A new GEF website is coming soon. Preview the design here

Feature Story

A call to prioritize social equity in ocean conservation

August 30, 2021

Spear fisher on a small boat in open sea
Photo: Conservation International/Janny “Heintje” Rotinsulu

Modern conservation practices were largely developed without considering justice, equity, diversity, and inclusion. Humans have been viewed as separate from nature. Indigenous and local knowledge has been mostly dismissed. And communities have been left out of decisions that directly impact their ocean, land, and heritage.

Even though many efforts have aimed at correcting these and other failings for decades, the worldwide pandemic and highly visible human rights atrocities have spotlighted the need and opportunity to address longstanding social, economic, political, and environmental inequities. While these issues and conversations extend far beyond the conservation community, they are relevant, timely, important, and deserving of urgent attention and action.

New research, “Advancing social equity in and through marine conservation,” recently published in Frontiers in Marine Science explores these issues and calls for steps for improving social equity in ocean conservation efforts. In this Q&A, three of the 21 co-authors, Nathan Bennett, Laure Katz, and Angelo Villagomez, discuss their work and its implications. The Blue Nature Alliance provided financial support for this research and used the research as the basis for their Code of Conduct.

Why is it important to address social equity through ocean conservation?

Angelo: There is strong scientific evidence that we need to protect at least 30% of the ocean by 2030. But in our urgency to protect the ocean, we can exacerbate social inequities if we do not address how decisions are made and who is part of the decision-making process. Generally, marine conservation has not been able to reach its full potential of ideas, knowledge, and action because it has historically been dominated by people, institutions, and organizations that exclude entire communities, knowledge systems, and cultures. Focusing on social equity is not only the right thing to do, but equitable approaches lead to better and longer-lasting outcomes.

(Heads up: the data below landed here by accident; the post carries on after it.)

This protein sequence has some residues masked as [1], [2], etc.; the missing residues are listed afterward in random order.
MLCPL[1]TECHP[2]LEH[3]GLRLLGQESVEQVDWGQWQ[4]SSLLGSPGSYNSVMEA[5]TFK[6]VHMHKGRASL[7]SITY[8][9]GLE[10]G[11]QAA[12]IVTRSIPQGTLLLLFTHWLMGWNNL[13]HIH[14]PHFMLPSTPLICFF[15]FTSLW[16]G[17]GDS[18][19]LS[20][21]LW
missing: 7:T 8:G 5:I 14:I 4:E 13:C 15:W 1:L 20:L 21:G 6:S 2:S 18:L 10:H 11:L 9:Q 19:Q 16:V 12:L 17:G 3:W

Nathan: There are too many examples of conservation initiatives that resulted in disenfranchisement, abrupt displacement, and outright exclusion of local and indigenous communities. Understandably, this action – or inaction – resulted in hard feelings and opposition to marine conservation. We need more allies, not fewer, to achieve global marine conservation targets. While there has been progress, the marine conservation community needs to continue to learn and incorporate equitable and inclusive approaches.

What does a socially equitable approach to marine conservation look like?

Nathan: This paper discusses a re-imagined approach that places local knowledge, needs, and visions for the future as the focal point of marine conservation efforts. This requires the consideration of the local social context in all marine conservation decisions, including acknowledgment and understanding of local people’s rights, livelihoods, and values. Decision-making processes should be collaborative and a true partnership between different levels of government and indigenous peoples’ governments. Management authority and leadership should center on the communities with the most intimate relationship with the ocean – for example, in the form of Locally Managed Marine Areas (LMMAs) and Indigenous and Community Conserved Areas (ICCAs) which are designated and managed by Indigenous Peoples and Local Communities (IPLCs).

Laure: One example of this in practice is Papahānaumokuākea Marine National Monument. The name of the monument itself was gifted by Hawaiian elders [editor’s notelearn about the naming process here]. Over time, as protections increased and the area was expanded, formalized mechanisms were established, such as the Reserve Advisory Council, to ensure full inclusion in the design and management of the area.

How does this approach improve conservation outcomes?

Laure: I am committed to this career because of the enormous potential to improve ocean health and people’s well-being. The key is to see local and indigenous peoples as part of the solution—resulting in a path that makes space for local and indigenous peoples’ rights, livelihoods, and access to food. Some argue that inclusive conservation slows and potentially weakens protections. But, in the end, we know that the time invested up front will increase local support and improve the likelihood of protections to remain in place.